Discussion Board

  • 1.  Heuristics in health care

    Posted 10-18-2021 18:58

    A fascinating study in this week's "Science" magazine was able to demonstrate how heuristics (in this case the 'win/stay vs lose/switch' heuristic) contributed to adverse outcomes in delivering babies. (See Singh article, attached). 

     

    The editorial that accompanied this by Li and Colby makes the more general point that we can do better ....:  "It is time to acknowledge the prevalence of heuristics and decision biases in clinical practice and to view these patterns as predictably human instead of blaming individual doctors. Only then can we start helping doctors improve clinical decisions and, as a result, the health of the public"

     

      Mark

     

    Mark L Graber, MD FACP

    Founder and President Emeritus, SIDM

    Professor Emeritus, Stony Brook University, NY

    Cell      919 667-8585

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  • 2.  RE: Heuristics in health care

    Posted 10-19-2021 16:33
      |   view attached
    Agreed. A great paper. Makes you wonder how many covert heuristics are in operation out there (Cousens had an interesting one too on the representative heuristic which was similarly revealed through an analysis of big data - attached). The editorial made some helpful points too on how we should respond.
    Pat



    Attachment(s)



  • 3.  RE: Heuristics in health care

    Posted 10-19-2021 16:43
    Thought provoking and humbling articles.  What becomes clear is how very much we have to learn and how cautious we need to be in ascribing blame.  I appreciate the quote: "It is time to acknowledge the prevalence of heuristics and decision biases in clinical practice and to view these patterns as predictably human instead of blaming individual doctors. Only then can we start helping doctors improve clinical decisions and, as a result, the health of the public"  but it takes me back to the  nagging question: HOW do we help busy, dedicated doctors working in poorly designed systems  improve clinical decisions?   

     



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    Christine Goeschel ScD RN
    MedStar Institute for Quality & Safety (MIQS)
    Professor of Medicine,Georgetown University
    chris.a.goeschel@medstar.net
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  • 4.  RE: Heuristics in health care

    Posted 10-19-2021 23:48

    I am sorry Mark but as a senior obstetrician and maternal fetal medicine (high risk pregnancy) specialist (and one of the few american Obstetricians who regularly support and participate in SIDM), I cant let this article slide by in the SIDM listserve without a wry chuckle and a shake of my head as to the methodology and conclusions...

    Mark Twain famously said "there are three types of lies.... lies, damn lies and statistics"

    this article once again elegantly shows that an excel spread sheet and fancy software does not make you " smarter than a fifth grader" to quote the TV show

    I wont go into detail about how much this article pained me to read except to say that people outside of one discipline should not, as a general rule, try to figure out why people in a different discipline "do what they do" as they can never fully understand all the nuanced decision-making within that second discipline

    Although there is an element of truth to what the authors claim, it strains credulity to seriously buy into their overly simplistic hypothesis and highly convoluted math (large sample sizes and mathematical gymnastics can unfortunately at times lead us astray...)

    I could easily rattle off a dozen or more confounding variables that their model did not adequately account for (definitional, attributional, documentation, temporal, causational, intent, etc etc etc) but I didn't write this response as part of a journal club, I am simply dismayed that this was published in the journal "science" and that honest and well-intentioned policy analysts and leaders such as yourself were attracted to it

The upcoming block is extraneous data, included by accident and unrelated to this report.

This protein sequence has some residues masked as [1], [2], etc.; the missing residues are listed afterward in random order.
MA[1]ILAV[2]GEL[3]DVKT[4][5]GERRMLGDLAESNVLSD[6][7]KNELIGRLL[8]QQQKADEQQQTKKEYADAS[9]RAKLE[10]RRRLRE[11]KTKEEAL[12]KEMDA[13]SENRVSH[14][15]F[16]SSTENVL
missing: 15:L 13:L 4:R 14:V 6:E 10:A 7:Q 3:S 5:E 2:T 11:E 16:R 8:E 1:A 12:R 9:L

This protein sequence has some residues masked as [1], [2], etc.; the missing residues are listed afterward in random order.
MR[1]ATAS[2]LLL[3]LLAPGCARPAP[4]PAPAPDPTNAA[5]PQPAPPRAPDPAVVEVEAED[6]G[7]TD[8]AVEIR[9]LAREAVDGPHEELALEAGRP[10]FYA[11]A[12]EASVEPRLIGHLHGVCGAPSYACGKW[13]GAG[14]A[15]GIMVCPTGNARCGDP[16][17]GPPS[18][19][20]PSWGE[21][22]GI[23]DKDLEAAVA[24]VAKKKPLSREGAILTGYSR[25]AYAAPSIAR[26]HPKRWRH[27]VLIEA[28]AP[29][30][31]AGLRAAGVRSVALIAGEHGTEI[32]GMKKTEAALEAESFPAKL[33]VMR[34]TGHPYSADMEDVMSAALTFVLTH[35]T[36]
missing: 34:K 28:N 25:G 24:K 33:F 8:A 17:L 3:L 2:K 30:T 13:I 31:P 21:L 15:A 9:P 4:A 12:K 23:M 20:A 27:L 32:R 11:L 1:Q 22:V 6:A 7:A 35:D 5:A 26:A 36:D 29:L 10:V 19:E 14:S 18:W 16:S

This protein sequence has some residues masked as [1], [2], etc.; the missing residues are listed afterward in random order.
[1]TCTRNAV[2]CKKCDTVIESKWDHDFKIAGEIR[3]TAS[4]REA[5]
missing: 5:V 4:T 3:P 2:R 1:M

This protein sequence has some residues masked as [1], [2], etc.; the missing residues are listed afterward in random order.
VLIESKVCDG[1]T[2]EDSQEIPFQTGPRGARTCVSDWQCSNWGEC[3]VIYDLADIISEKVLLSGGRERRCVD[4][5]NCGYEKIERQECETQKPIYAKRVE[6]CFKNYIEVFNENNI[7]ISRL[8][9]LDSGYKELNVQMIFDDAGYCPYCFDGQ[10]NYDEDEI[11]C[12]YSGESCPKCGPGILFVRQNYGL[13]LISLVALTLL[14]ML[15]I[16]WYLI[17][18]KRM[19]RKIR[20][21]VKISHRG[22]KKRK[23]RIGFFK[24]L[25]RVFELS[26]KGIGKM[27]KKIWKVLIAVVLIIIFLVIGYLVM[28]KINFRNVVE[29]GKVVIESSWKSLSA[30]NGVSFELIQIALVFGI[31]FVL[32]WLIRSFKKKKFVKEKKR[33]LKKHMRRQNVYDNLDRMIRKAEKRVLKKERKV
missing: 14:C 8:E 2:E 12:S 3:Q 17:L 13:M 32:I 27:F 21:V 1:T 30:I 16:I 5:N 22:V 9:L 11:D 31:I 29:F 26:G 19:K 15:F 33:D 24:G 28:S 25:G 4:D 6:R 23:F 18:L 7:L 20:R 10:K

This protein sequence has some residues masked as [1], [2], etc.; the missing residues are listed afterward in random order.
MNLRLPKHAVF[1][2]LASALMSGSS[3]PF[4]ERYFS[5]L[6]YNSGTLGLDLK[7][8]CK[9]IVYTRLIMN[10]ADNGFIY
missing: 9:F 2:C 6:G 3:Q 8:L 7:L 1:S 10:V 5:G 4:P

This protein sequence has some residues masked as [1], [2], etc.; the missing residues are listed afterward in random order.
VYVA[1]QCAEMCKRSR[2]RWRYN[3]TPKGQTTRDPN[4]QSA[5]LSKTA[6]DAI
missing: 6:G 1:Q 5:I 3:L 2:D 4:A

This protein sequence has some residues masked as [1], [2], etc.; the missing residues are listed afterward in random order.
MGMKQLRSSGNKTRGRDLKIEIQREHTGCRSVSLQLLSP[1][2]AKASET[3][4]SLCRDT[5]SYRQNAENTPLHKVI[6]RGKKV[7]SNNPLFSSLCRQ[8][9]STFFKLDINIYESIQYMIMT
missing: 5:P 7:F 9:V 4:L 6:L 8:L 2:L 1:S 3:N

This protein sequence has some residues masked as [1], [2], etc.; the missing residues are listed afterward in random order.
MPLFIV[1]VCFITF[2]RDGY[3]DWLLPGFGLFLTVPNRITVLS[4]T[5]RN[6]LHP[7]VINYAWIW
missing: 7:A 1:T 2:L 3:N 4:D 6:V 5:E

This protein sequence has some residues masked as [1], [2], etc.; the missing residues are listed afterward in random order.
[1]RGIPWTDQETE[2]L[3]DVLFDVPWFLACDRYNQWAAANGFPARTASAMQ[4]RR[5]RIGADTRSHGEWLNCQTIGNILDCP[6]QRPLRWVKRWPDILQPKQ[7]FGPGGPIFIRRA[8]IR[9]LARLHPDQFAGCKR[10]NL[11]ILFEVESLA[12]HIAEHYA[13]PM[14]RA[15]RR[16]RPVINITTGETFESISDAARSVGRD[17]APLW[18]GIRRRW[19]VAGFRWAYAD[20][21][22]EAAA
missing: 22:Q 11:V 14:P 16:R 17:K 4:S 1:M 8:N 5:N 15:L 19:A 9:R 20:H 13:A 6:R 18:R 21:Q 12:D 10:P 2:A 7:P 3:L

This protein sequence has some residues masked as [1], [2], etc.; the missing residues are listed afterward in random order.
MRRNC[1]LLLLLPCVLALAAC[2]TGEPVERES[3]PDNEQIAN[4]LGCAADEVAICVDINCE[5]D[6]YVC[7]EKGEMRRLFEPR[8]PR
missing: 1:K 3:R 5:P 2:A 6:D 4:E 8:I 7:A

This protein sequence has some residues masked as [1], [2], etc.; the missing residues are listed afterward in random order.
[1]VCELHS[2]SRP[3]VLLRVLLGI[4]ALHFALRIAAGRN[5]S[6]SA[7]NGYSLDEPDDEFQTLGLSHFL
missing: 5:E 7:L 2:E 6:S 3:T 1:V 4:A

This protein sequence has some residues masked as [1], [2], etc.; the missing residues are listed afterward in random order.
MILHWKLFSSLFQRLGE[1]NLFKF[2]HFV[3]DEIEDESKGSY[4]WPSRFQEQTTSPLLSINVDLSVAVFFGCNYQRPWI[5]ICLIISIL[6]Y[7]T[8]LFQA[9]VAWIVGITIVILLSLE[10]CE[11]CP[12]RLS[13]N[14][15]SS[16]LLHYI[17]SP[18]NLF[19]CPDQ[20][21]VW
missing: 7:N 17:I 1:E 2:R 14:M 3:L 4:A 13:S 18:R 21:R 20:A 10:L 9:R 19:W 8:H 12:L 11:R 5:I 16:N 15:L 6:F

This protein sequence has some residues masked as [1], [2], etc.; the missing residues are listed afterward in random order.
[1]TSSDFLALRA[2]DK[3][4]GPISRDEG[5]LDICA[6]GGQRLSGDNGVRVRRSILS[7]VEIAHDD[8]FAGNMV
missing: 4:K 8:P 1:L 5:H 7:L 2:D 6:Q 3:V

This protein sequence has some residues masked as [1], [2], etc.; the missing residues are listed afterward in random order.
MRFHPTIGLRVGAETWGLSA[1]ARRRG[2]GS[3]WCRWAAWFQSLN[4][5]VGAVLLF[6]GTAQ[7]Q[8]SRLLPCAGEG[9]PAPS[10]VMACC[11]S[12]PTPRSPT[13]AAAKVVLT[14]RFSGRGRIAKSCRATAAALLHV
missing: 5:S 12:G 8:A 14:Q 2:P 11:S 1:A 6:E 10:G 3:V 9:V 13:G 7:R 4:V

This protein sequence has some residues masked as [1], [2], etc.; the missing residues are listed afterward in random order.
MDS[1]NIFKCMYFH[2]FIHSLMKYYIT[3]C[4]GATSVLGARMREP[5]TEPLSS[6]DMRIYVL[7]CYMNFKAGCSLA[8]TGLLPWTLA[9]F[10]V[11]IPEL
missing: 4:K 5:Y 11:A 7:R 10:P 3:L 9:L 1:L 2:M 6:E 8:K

perhaps I will muster the strength to write an appropriate "letter to the authors" to critique their article in the appropriate forum....

    there is no doubt in any of our minds that allllllll clinicians need to improve their critical decision making processes and improve their clinical reasoning skills; however, this paper does little to support that effort

    we need better research and science than this to help move the SIDM initiatives forward !!!

    just saying.....

    respectfully,

    Tom

    Thomas Westover
    Assoc Professor OBGYN and MFM Cooper Medical School
    Chief MFM Capital Health
    Chair New Jersey section American College of Obgyn






  • 5.  RE: Heuristics in health care

    Posted 10-21-2021 03:29
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    ------------------------------
    Ajmal Ali
    Apk
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  • 6.  RE: Heuristics in health care

    Posted 10-25-2021 12:37

    While I'm no obstetrician, I share some of Dr. Westover's concerns. Additionally, I think the following are not addressed by the author and query why this was published in Health Economics rather than in an obstetrical journal, quality and safety journal, etc (most likely because her U Mass web page indicates she's a professor of economics with no visible health care decision-making experience).

     

    1. Overpowered leading to Type 1 Error. With so many cases there may be a trend that is statistically significant but clinically irrelevant.
    2. Underlying likelihood of delivery mode: Fig 1 shows an increase in likelihood of vaginal delivery after complications of caesarean in prior patient but, unless I missed it, author does not account for underlying likelihood of vaginal delivery in next patient that would be expected as vaginal deliveries are generally more common than c-sections.
      1. If there's a statistician that cares to respond, there would be fewer patients with more and more complications so wouldn't that falsely elevate the likelihood of a subsequent vaginal delivery?
    3. I find the general premise that the choice to proceed to c-section in one patient based on complications of no c-section in a prior patient a little tough to swallow from a cognitive psychology perspective.  I concede it is likely that we calibrate our practice, for better or worse, based on the outcomes of care provided to previous patients. However, the win-stay/lose-shift heuristic as a driver of the choice of delivery mode is an overly simplistic explanation of how a recent case influences our choices with such major decisions
      1. Love to hear from the cognitive psychologists about their thoughts on this premise of the attached paper.